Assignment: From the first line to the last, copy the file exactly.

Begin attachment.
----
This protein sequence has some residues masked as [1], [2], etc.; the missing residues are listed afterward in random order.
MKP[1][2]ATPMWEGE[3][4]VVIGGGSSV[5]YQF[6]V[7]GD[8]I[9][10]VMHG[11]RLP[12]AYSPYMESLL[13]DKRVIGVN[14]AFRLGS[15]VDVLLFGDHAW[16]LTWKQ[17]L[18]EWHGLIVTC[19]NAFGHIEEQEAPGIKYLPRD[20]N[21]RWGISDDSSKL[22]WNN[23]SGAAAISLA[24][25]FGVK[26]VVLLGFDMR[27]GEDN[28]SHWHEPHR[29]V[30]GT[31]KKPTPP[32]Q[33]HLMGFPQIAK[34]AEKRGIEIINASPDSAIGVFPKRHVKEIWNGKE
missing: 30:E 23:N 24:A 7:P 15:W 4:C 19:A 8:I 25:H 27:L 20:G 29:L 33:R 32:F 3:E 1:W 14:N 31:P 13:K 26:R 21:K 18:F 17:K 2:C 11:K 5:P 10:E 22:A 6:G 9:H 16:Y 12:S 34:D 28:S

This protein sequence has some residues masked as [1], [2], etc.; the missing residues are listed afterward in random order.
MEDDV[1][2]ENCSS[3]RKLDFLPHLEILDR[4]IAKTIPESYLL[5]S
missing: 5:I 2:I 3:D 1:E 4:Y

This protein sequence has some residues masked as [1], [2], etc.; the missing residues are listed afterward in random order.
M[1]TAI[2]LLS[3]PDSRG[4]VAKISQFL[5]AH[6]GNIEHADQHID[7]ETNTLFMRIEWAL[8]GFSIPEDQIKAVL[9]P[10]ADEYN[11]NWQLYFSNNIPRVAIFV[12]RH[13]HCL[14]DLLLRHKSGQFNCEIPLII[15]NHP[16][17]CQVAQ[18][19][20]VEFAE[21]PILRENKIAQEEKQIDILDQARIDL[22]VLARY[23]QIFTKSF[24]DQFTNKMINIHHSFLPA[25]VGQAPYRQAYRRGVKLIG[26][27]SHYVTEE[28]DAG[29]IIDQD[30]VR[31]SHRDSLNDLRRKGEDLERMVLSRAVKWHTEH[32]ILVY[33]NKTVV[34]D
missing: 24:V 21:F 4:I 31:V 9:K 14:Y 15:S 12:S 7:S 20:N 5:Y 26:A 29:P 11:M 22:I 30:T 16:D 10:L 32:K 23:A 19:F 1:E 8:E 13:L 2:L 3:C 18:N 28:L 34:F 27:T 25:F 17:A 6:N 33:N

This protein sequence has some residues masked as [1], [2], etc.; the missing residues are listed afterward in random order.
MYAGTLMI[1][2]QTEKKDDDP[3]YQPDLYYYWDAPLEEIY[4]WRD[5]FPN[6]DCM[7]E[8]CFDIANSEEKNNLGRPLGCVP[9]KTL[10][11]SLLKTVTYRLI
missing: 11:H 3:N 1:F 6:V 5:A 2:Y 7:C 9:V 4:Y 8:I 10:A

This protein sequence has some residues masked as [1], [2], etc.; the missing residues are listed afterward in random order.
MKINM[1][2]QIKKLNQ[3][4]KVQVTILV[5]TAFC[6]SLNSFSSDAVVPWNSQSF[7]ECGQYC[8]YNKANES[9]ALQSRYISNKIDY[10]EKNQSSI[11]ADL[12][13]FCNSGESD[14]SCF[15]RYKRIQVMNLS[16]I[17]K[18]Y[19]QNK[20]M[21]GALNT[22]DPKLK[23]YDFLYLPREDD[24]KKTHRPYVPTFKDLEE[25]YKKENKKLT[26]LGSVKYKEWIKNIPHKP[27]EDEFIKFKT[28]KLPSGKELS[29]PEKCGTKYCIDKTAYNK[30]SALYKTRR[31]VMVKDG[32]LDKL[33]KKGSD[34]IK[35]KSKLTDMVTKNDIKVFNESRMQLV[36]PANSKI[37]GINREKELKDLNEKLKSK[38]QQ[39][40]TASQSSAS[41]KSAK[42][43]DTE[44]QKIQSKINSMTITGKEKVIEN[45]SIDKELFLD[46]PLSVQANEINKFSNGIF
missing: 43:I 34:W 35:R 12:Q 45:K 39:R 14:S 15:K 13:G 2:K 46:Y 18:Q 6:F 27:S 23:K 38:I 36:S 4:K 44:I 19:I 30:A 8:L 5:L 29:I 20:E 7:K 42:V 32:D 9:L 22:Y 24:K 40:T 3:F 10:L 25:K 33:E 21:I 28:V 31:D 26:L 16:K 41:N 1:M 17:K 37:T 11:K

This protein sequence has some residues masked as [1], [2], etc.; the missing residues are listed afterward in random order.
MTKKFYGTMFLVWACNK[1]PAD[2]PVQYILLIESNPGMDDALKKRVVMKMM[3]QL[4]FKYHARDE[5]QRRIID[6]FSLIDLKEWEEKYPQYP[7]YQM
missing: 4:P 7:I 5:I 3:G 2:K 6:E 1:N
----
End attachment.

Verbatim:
This protein sequence has some residues masked as [1], [2], etc.; the missing residues are listed afterward in random order.
MKP[1][2]ATPMWEGE[3][4]VVIGGGSSV[5]YQF[6]V[7]GD[8]I[9][10]VMHG[11]RLP[12]AYSPYMESLL[13]DKRVIGVN[14]AFRLGS[15]VDVLLFGDHAW[16]LTWKQ[17]L[18]EWHGLIVTC[19]NAFGHIEEQEAPGIKYLPRD[20]N[21]RWGISDDSSKL[22]WNN[23]SGAAAISLA[24][25]FGVK[26]VVLLGFDMR[27]GEDN[28]SHWHEPHR[29]V[30]GT[31]KKPTPP[32]Q[33]HLMGFPQIAK[34]AEKRGIEIINASPDSAIGVFPKRHVKEIWNGKE
missing: 30:E 23:N 24:A 7:P 15:W 4:C 19:A 8:I 25:H 27:L 20:G 29:L 33:R 32:F 3:E 1:W 14:N 31:P 13:K 26:R 21:K 18:F 17:K 2:C 11:K 5:P 10:E 22:A 6:G 9:H 16:Y 12:S 34:D 28:S

This protein sequence has some residues masked as [1], [2], etc.; the missing residues are listed afterward in random order.
MEDDV[1][2]ENCSS[3]RKLDFLPHLEILDR[4]IAKTIPESYLL[5]S
missing: 5:I 2:I 3:D 1:E 4:Y

This protein sequence has some residues masked as [1], [2], etc.; the missing residues are listed afterward in random order.
M[1]TAI[2]LLS[3]PDSRG[4]VAKISQFL[5]AH[6]GNIEHADQHID[7]ETNTLFMRIEWAL[8]GFSIPEDQIKAVL[9]P[10]ADEYN[11]NWQLYFSNNIPRVAIFV[12]RH[13]HCL[14]DLLLRHKSGQFNCEIPLII[15]NHP[16][17]CQVAQ[18][19][20]VEFAE[21]PILRENKIAQEEKQIDILDQARIDL[22]VLARY[23]QIFTKSF[24]DQFTNKMINIHHSFLPA[25]VGQAPYRQAYRRGVKLIG[26][27]SHYVTEE[28]DAG[29]IIDQD[30]VR[31]SHRDSLNDLRRKGEDLERMVLSRAVKWHTEH[32]ILVY[33]NKTVV[34]D
missing: 24:V 21:F 4:I 31:V 9:K 14:Y 15:S 12:S 7:S 20:N 5:Y 26:A 29:P 11:M 22:I 30:T 16:D 10:L 32:K 23:A 19:F 1:E 8:E 13:L 2:L 3:C 18:N 28:L 34:F 27:T 25:F 17:A 6:N 33:N

This protein sequence has some residues masked as [1], [2], etc.; the missing residues are listed afterward in random order.
MYAGTLMI[1][2]QTEKKDDDP[3]YQPDLYYYWDAPLEEIY[4]WRD[5]FPN[6]DCM[7]E[8]CFDIANSEEKNNLGRPLGCVP[9]KTL[10][11]SLLKTVTYRLI
missing: 11:H 3:N 1:F 6:V 5:A 2:Y 7:C 9:V 4:Y 8:I 10:A

This protein sequence has some residues masked as [1], [2], etc.; the missing residues are listed afterward in random order.
MKINM[1][2]QIKKLNQ[3][4]KVQVTILV[5]TAFC[6]SLNSFSSDAVVPWNSQSF[7]ECGQYC[8]YNKANES[9]ALQSRYISNKIDY[10]EKNQSSI[11]ADL[12][13]FCNSGESD[14]SCF[15]RYKRIQVMNLS[16]I[17]K[18]Y[19]QNK[20]M[21]GALNT[22]DPKLK[23]YDFLYLPREDD[24]KKTHRPYVPTFKDLEE[25]YKKENKKLT[26]LGSVKYKEWIKNIPHKP[27]EDEFIKFKT[28]KLPSGKELS[29]PEKCGTKYCIDKTAYNK[30]SALYKTRR[31]VMVKDG[32]LDKL[33]KKGSD[34]IK[35]KSKLTDMVTKNDIKVFNESRMQLV[36]PANSKI[37]GINREKELKDLNEKLKSK[38]QQ[39][40]TASQSSAS[41]KSAK[42][43]DTE[44]QKIQSKINSMTITGKEKVIEN[45]SIDKELFLD[46]PLSVQANEINKFSNGIF
missing: 43:I 34:W 35:R 12:Q 45:K 39:R 14:S 15:K 13:G 2:K 46:Y 18:Q 6:F 27:S 23:K 38:I 36:S 4:K 44:I 19:I 30:A 8:L 5:L 29:I 20:E 7:K 42:V 32:D 9:L 22:Y 24:K 40:T 3:F 10:L 25:K 33:E 21:I 28:V 31:D 26:L 16:K 41:N 1:M 17:K 37:T 11:K

This protein sequence has some residues masked as [1], [2], etc.; the missing residues are listed afterward in random order.
MTKKFYGTMFLVWACNK[1]PAD[2]PVQYILLIESNPGMDDALKKRVVMKMM[3]QL[4]FKYHARDE[5]QRRIID[6]FSLIDLKEWEEKYPQYP[7]YQM
missing: 4:P 7:I 5:I 3:G 2:K 6:E 1:N